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More ways to get Braingle...

Telephoney

Probability puzzles require you to weigh all the possibilities and pick the most likely outcome.

 

Puzzle ID:#10817
Fun:*** (2.19)
Difficulty:*** (2.28)
Category:Probability
Submitted By:mad-adeAhu***
Corrected By:Winner4600

 

 

 



One boring, rainy Madadian evening, Mad Ade sat waiting for the "Sweaty Chef Kebab" shop to open. He was staring aimlessly at the telephone. He began to wonder to himself, "If you were to dial any 7 digits on a telephone in random order, what is the probability that you will dial your own phone number?"

Assume that your telephone number is 7 digits.




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Comments

jimbo*au*
Mar 12, 2003

I think the answer according to the wording is 1 in 10 000 000. The teaser said dial in random order. Like if a monkey started pushing the buttons. The monkey is not going to say hey I had better not push zero first up because that's not a proper phone number!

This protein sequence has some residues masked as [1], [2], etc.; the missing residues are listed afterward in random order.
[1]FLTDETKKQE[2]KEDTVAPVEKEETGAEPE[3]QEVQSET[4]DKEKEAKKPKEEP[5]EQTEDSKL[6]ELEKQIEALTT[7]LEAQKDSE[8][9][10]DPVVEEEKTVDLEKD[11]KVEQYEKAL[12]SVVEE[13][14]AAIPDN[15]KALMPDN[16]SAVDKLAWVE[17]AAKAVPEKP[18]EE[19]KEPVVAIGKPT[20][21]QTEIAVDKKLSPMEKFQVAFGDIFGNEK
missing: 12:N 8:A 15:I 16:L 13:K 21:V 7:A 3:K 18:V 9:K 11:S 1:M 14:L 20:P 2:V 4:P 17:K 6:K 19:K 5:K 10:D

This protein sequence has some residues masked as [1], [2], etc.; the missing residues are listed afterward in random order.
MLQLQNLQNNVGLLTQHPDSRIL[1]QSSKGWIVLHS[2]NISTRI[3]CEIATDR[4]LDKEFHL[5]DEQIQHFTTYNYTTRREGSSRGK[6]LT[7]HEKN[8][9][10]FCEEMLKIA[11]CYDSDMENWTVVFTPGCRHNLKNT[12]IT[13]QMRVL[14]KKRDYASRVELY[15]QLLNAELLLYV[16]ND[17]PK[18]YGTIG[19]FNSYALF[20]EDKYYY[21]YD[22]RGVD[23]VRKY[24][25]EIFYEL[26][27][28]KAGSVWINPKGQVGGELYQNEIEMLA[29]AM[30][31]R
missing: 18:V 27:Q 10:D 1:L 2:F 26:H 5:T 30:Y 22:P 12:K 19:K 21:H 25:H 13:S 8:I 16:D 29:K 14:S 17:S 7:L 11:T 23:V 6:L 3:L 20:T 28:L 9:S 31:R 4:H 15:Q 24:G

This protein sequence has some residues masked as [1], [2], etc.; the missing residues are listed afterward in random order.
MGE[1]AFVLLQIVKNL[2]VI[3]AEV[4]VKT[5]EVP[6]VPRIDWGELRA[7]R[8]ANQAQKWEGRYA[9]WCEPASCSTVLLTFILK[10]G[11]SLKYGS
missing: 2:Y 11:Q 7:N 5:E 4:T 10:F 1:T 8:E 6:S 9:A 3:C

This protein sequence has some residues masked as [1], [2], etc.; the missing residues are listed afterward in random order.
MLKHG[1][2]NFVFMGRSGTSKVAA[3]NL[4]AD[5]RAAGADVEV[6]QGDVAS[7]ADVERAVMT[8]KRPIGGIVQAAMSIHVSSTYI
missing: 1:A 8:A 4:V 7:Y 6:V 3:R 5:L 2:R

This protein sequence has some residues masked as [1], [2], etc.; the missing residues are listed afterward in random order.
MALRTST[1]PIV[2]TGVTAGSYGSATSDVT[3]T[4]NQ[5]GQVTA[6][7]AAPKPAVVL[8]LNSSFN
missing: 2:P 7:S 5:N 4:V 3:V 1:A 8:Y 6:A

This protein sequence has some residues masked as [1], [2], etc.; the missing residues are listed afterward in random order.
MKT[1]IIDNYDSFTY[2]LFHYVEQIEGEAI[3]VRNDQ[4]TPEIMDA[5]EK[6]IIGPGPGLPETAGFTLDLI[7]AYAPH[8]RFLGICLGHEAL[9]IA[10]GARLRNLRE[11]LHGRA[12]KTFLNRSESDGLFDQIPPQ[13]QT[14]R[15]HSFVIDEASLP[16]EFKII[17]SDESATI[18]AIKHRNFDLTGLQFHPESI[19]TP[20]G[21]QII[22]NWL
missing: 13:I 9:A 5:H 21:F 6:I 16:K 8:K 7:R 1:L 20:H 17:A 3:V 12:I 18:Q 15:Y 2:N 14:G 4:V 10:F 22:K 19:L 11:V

mad-adeAhu*
Mar 12, 2003

the answer does say it is 1/10,000,000 if the first number is a zero, and 1/9,000,000 if you only count possible valid phone numbers.
dazza
Mar 12, 2003

A small technicality for Australian viewers. Here in Oz we have 8 digit phone numbers. Dialing 7 random numbers has 0% probability of getting anyone's phone number at all, least of all your own!!!
mad-adeAhu*
Mar 13, 2003

and that is why the teaser clearly states "assume that your telephone number is 7 digits"
Pheonix_down*
Apr 10, 2003

Easy to figure out but harder to explain why....
gogogo1
May 23, 2003

If the number could have started with a zero, it would have been 10 to the power of 7 because there would have been 10 digits possible.

Thats why the answer is 100,000,000
beanie89**
Aug 11, 2003

Who really cares?
Varthen**
Jul 02, 2004

thats wrong because 0 MUST be inclided if the number is random
piett
Aug 01, 2006

In the US at least, the 1st number cannot be a 1 or 0 (1 calls long-distance, 0 calls the operator), and the fourth number cannot be 9, as this is reserved for pay phones. There may be other restrictions, but I doubt it.
mathgrantAus*
Nov 18, 2008

This isn't about how many possible valid telephone numbers there are; this is about the probability that seven random digits will match a specified phone number. All 10,000,000 of the possible 7-digit numbers are equally likely to result from the randomization process, be they valid phone numbers or not. The given answer is wrong.



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